Mention has been made of the Domesday Monachorum, a survey compiled by Christ Church Canterbury in 1100 which sets out the ecclesiastical organization of Kent in the mid-late eleventh century. The other great survey of the period is that made in 1086 by William I following the Norman invasion of 1066, the returns from which were drawn up in what later became known as the Great Domesday. The reasons for its compilation are a matter of debate. Although it can be taken as a fiscal assessment, enabling William to know the potential revenues from taxation, its arrangement does not lend itself to such use and its compilation must also have had a political dimension, listing holdings held by tenants in a form clearly showing they were held ultimately from the king, establishing the feudal nature of ownership and reinforcing William’s position and status. This is the form in which Folkestone is listed in the survey. At its head, as tenant-in-chief, it lists William of Arques as holding the Lordship of Folkestone stating that it answered, or was valued at, 39 sulungs. The description includes all the elements, arable, meadow, woodland, mills, of a large manorial holding that comprised the whole of the Lordship of Folkestone, a territory that extended well beyond Folkestone proper. The first entry probably relates to the paramount manor of the Lordship based on Walton which is listed as containing land, that is arable, for 120 ploughs, with 14 plough lands forming part of the demesne, 208 villagers [villeins] and 83 smallholders [boarderers] between them having 45 ploughs, 5 churches, 3 slaves, 7 mills valued at £9 12s, 100 acres of meadow and sufficient woodland for the pannage of 40 pigs. Following this is a list of ten sub-tenants, all men-at-arms with Anglo-Norman names, although it does include a certain Baldric, with holdings varying in size, composition and value and which likely describe the later manorial holdings which became known as named places from the early thirteenth century. A salt-house is also listed, presumably located along the coast west of Sandgate in an area of salt-marsh later known as the Slypes. Otherwise there is no mention of the coast and harbour, perhaps because it fell under the direct control of Christ Church, Canterbury and owed no obligation in terms of tax or vassalage. The inference is also that there was no town, as there are no burgesses or others listed, and that as a central place Folkestone as we know it consisted only of a diminished ecclesiastical estate and a small seafaring community with a sall stade by the end of the eleventh century.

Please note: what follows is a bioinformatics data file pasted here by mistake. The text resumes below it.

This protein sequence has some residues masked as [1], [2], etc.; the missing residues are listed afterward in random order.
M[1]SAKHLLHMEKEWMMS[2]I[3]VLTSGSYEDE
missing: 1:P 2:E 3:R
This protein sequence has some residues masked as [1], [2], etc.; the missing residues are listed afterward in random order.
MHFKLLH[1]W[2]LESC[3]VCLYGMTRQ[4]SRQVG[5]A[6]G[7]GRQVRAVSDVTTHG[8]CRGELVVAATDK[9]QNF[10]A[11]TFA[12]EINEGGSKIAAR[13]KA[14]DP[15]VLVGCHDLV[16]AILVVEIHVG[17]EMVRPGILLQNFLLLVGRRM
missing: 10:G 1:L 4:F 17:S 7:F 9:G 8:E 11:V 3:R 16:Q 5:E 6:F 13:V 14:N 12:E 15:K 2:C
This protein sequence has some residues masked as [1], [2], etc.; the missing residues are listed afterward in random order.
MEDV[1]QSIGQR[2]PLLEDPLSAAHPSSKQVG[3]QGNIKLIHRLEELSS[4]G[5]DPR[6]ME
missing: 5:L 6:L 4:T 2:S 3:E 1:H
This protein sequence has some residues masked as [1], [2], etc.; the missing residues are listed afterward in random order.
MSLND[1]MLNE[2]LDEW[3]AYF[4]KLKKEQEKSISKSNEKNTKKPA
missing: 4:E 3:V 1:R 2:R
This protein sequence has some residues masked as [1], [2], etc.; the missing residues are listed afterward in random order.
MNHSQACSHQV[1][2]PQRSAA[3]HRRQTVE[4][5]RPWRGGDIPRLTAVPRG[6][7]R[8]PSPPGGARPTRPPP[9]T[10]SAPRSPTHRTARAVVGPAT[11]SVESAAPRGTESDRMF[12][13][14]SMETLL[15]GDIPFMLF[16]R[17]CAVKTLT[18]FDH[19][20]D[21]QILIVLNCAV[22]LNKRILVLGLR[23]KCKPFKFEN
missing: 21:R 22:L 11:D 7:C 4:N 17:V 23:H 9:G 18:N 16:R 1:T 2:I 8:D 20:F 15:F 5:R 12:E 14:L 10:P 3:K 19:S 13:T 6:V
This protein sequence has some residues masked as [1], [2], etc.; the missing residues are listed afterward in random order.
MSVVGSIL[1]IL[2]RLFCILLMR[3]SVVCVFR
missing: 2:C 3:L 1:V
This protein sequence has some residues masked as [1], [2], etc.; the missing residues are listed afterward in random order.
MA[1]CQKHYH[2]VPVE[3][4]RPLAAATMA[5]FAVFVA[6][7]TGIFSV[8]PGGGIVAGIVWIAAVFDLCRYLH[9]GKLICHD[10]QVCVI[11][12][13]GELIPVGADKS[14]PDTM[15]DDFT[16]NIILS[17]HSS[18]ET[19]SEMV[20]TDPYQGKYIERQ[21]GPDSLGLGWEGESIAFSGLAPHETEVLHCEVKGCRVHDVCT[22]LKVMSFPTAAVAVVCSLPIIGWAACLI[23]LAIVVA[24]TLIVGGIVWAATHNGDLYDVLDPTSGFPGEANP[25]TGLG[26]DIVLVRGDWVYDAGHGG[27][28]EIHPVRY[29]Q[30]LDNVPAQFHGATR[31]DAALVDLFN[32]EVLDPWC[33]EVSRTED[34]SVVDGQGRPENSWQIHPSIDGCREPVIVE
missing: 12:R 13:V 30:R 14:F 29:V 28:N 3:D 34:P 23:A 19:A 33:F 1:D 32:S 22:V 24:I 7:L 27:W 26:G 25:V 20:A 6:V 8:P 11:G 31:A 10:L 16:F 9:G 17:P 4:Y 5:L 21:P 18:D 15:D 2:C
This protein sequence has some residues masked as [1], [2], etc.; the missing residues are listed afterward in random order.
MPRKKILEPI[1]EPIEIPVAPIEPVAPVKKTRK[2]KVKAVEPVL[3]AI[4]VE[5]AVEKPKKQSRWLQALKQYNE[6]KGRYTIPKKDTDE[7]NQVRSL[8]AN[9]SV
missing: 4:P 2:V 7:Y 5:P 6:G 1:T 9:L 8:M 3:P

By the late eleventh century the Lordship or Honour of Folkestone was held by Nigel de Muneville. In 1095 he granted the church of St Easnwythe, and all other churches of his demesne, along with various other possessions, to the Benedictine Abbey of Lonlay in France, at once re-founding the monastic community, but clearly defining it as an alien priory. For forty years or so the new priory was located within the area of the Bayle, and it is likely that one or more of the churches described as ruinous on the 1698 map of the Folkestone estate belonged to this monastery. The source for this re-founding of the monastic community at Folkestone is a later grant of confirmation made to the monks in 1137 by William de Abrincis, the then Lord of Folkestone. The charter is known only from a copy made in 1425, but refers to the removal of the monks from the castle of Folkestone, where they were founded, to a new church outside, the present church of SS Mary & Eanswythe, and gives the reason as being that they were apprehensive of the state of the cliff. Thereafter the church served as both a parochial one and as the conventual church to the new Benedictine priory. The priory was finally surrendered in November 1535 following a visitation in October when it was reported that it was occupied only by the prior and one sick monk, that the parish church belonged to the priory, which with the glebe lands, formed almost its whole revenue. The house was described as in decay, consisting of one hall, one chamber, a kitchen, and a little parlour underground. Although the barns were well filled with corn, there were only a few cattle. The Prior and monk were said to be both guilty of serious offences. At the time of its surrender in November however the house was described as being well repaired, the prior a good husband, being later granted a pension, who was beloved by his neighbours. The property was first leased to the Edward Lord Clinton, the Lord of Folkestone and subsequently granted to him in January 1539. The priory buildings survived into the seventeenth century as depicted in elevation on a plan of 1625. By the later eighteenth century the buildings had been demolished, a plan of 1782 showing the locations of three buildings, one described as a pigeon house, another the Mansion House, the latter converted out of the surviving monastic buildings located on the seaward side of the church. Of these buildings only the prior’s lodgings remains at the junction of Church Street and the Bayle, although it is likely that other masonry buildings forming part of this medieval monastic complex survive fossilized in later structures on the Bayle.